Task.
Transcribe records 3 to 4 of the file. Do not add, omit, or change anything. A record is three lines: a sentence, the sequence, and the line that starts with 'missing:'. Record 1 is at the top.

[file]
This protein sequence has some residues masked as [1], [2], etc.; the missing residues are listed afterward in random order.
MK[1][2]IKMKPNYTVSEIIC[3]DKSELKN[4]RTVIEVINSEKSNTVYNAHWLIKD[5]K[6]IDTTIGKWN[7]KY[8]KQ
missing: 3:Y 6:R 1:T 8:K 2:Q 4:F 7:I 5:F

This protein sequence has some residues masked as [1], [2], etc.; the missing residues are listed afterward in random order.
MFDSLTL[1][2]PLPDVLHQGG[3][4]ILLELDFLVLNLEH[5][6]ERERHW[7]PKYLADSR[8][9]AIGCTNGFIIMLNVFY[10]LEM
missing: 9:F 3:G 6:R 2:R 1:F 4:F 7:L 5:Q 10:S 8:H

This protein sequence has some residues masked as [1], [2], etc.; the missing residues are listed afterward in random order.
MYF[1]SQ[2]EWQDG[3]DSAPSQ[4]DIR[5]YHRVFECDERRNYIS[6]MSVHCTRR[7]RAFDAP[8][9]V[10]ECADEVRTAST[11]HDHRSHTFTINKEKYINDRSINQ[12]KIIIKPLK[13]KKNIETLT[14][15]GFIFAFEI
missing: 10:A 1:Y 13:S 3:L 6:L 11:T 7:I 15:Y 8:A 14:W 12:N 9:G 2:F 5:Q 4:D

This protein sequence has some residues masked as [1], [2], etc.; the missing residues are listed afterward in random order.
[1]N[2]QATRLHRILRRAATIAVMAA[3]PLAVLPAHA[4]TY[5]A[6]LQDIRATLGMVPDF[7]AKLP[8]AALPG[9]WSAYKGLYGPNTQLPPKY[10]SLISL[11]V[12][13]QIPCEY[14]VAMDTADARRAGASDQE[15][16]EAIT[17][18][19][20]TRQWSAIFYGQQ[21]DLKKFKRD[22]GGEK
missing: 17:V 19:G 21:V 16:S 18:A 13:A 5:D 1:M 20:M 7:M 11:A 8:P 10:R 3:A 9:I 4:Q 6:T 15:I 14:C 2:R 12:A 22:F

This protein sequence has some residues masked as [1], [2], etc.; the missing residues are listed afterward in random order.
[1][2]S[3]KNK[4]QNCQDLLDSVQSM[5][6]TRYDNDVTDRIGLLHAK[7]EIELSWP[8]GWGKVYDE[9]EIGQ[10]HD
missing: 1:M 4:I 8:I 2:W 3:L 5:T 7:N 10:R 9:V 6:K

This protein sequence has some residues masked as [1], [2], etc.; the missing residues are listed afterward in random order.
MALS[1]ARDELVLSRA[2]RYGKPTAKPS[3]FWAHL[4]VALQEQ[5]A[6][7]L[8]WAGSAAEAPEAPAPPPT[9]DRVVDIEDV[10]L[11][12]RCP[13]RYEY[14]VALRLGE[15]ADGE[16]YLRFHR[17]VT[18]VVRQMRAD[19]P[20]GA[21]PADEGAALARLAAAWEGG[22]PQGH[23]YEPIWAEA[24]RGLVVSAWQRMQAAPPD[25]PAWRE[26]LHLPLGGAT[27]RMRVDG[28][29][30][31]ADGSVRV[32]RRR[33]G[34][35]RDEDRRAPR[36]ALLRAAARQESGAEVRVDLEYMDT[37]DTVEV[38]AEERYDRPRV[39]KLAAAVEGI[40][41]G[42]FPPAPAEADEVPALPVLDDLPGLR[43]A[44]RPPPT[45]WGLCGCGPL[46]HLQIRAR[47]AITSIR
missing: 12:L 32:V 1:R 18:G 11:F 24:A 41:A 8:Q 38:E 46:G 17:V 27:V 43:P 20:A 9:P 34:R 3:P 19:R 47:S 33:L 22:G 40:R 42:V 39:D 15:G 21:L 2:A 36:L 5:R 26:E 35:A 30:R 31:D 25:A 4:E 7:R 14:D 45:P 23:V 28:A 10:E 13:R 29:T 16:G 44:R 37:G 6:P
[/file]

This protein sequence has some residues masked as [1], [2], etc.; the missing residues are listed afterward in random order.
MYF[1]SQ[2]EWQDG[3]DSAPSQ[4]DIR[5]YHRVFECDERRNYIS[6]MSVHCTRR[7]RAFDAP[8][9]V[10]ECADEVRTAST[11]HDHRSHTFTINKEKYINDRSINQ[12]KIIIKPLK[13]KKNIETLT[14][15]GFIFAFEI
missing: 10:A 1:Y 13:S 3:L 6:L 11:T 7:I 15:Y 8:A 14:W 12:N 9:G 2:F 5:Q 4:D

This protein sequence has some residues masked as [1], [2], etc.; the missing residues are listed afterward in random order.
[1]N[2]QATRLHRILRRAATIAVMAA[3]PLAVLPAHA[4]TY[5]A[6]LQDIRATLGMVPDF[7]AKLP[8]AALPG[9]WSAYKGLYGPNTQLPPKY[10]SLISL[11]V[12][13]QIPCEY[14]VAMDTADARRAGASDQE[15][16]EAIT[17][18][19][20]TRQWSAIFYGQQ[21]DLKKFKRD[22]GGEK
missing: 17:V 19:G 21:V 16:S 18:A 13:A 5:D 1:M 20:M 7:M 11:A 8:P 10:R 3:A 9:I 4:Q 6:T 15:I 14:C 2:R 12:A 22:F